In three years, the region’s Internet traffic “has grown by 150%”
The region’s latest Internet statistics are extremely encouraging. In the past five years, the number of individuals connected to the Internet in Latin America and the Caribbean has grown by 12% and, from 2011 to date, Internet traffic has increased by 150%.
Likewise, in the past four years, the number of gigabytes consumed monthly by each connected home has doubled. In 2014, this number reached an average of 3 Gigabytes per month.
Nevertheless, certain major challenges are yet to be overcome, among them the inclusion of the 60% of the Latin American population which still has no access to the Internet. How can this be done? What type of plans should be promoted? Is quality access available to all Latin Americans? These are only three of the questions that network operators will try to answer at the annual meeting of our region’s Internet community, LACNIC 22-LACNOG 2014, which will be held later this month in Santiago, Chile.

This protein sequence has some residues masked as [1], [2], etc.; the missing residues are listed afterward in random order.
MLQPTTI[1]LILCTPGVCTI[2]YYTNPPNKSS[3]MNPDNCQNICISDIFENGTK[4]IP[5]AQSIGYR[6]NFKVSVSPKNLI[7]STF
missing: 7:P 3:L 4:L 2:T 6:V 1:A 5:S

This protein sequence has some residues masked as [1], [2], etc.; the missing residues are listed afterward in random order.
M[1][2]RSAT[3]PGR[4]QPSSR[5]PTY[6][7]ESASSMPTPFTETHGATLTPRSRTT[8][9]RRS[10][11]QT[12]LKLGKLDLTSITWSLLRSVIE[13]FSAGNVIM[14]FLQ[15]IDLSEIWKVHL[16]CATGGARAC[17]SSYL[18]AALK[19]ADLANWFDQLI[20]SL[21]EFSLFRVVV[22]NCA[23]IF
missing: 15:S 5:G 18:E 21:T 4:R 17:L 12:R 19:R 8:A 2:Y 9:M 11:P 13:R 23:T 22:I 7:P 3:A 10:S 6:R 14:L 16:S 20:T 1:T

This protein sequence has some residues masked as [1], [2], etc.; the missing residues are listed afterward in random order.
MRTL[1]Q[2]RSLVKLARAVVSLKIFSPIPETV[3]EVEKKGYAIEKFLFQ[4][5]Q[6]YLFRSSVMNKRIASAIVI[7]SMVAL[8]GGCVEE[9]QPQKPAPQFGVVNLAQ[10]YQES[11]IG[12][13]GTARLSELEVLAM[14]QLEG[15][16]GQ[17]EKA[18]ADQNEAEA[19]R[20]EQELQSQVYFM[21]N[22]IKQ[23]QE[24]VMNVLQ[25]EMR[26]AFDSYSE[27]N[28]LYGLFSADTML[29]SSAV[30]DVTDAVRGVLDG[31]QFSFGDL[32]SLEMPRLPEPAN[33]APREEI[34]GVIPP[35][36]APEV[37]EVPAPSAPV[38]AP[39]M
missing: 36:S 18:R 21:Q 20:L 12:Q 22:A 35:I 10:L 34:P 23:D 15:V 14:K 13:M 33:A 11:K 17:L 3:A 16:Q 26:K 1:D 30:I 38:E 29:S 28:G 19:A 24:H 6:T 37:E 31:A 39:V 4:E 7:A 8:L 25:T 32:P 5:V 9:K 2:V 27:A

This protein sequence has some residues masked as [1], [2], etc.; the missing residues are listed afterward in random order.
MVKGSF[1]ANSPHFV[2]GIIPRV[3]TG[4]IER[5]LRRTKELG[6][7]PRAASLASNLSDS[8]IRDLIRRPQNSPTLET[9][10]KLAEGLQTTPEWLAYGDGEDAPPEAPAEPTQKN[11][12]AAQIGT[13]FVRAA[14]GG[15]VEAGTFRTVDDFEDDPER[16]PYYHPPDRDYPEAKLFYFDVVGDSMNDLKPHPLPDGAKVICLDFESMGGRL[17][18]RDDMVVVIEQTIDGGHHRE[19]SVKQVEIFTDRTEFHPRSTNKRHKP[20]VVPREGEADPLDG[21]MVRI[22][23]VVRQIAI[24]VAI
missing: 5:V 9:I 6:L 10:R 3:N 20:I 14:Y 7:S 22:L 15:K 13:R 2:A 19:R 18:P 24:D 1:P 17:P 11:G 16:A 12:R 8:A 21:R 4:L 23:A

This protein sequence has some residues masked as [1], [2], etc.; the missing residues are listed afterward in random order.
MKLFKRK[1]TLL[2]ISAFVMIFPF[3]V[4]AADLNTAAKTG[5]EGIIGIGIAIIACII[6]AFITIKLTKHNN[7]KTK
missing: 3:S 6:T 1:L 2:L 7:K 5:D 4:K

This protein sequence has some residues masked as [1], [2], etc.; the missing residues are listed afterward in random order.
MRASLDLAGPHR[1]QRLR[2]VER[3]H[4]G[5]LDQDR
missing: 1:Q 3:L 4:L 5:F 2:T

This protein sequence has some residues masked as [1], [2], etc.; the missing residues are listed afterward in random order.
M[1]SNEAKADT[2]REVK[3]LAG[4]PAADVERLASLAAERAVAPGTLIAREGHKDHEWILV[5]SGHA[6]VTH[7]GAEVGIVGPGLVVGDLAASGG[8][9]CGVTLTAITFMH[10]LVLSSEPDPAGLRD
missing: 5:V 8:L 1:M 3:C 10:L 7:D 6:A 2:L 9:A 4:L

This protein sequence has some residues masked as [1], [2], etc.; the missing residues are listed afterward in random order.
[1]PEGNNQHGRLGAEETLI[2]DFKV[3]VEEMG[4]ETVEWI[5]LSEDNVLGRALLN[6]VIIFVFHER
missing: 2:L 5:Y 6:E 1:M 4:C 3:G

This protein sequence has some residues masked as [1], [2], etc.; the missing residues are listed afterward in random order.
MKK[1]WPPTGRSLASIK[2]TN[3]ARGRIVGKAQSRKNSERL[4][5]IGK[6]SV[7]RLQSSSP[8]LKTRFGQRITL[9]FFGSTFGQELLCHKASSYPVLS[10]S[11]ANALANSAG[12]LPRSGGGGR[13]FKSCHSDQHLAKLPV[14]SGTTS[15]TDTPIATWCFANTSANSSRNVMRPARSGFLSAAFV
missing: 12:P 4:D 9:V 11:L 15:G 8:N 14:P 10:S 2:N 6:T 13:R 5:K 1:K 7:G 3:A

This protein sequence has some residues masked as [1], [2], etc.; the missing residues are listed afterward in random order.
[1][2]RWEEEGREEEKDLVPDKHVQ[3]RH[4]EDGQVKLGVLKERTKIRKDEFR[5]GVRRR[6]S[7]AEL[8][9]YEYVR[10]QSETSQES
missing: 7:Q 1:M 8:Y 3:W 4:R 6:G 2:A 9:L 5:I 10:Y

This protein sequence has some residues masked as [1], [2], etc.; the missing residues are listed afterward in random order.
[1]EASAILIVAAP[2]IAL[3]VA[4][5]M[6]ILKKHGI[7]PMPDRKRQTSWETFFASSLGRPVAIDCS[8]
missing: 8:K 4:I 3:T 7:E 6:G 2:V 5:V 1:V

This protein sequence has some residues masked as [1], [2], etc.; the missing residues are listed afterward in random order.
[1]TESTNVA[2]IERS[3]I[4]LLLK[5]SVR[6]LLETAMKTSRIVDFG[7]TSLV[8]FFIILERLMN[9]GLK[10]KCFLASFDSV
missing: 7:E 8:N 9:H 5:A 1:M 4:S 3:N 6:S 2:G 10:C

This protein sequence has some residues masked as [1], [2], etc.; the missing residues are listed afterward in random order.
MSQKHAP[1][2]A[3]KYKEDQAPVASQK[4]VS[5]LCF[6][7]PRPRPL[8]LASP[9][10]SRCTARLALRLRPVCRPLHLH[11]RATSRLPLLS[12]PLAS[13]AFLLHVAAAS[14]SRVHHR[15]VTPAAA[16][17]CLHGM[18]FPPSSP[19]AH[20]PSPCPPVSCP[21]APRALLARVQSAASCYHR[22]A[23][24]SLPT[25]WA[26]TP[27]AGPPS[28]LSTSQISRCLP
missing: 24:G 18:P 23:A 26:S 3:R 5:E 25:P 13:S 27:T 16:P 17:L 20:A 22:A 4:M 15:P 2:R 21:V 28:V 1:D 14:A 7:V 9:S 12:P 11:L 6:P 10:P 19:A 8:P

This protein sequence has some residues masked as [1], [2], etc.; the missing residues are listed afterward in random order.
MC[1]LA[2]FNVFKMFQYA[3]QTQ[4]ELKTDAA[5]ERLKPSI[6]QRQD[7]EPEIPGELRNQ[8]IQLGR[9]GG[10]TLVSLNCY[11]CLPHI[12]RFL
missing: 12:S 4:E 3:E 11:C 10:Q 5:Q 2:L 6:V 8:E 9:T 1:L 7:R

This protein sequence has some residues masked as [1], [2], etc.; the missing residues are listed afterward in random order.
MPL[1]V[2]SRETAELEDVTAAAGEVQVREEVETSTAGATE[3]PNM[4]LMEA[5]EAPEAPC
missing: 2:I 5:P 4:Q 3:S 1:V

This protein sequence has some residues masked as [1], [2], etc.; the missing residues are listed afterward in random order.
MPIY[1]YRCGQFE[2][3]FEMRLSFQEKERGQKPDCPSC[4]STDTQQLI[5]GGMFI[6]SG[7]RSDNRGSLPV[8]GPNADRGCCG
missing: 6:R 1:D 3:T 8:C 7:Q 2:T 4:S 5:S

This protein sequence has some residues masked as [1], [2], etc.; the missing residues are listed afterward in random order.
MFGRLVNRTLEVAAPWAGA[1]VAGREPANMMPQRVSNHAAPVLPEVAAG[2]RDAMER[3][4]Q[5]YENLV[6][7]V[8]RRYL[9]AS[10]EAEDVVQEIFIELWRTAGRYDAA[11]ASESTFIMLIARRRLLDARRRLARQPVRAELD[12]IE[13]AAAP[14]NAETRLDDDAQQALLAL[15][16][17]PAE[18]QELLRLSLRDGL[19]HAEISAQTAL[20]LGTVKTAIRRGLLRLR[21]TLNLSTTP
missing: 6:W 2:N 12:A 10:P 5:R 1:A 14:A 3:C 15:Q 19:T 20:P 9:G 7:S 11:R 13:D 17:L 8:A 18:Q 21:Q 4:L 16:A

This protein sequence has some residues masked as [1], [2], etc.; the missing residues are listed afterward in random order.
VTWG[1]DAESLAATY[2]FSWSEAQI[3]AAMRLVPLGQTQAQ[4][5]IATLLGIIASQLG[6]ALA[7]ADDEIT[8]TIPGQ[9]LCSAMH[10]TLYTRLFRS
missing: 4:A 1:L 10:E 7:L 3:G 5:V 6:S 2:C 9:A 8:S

Ricardo Patara, chair of the LACNOG Board, lists the region’s achievements with great excitement, while ceaselessly trying to come up with solutions for those Latin Americans who are not yet online.
In an interview with LACNIC News, Patara addressed the challenges of connectivity, bandwidth consumption, the status of IPv6, and the Peering Forum to be held in Chile. There is still plenty to be done.
– What is the latest data available to LACNOG on the status of connectivity in Latin America and the Caribbean?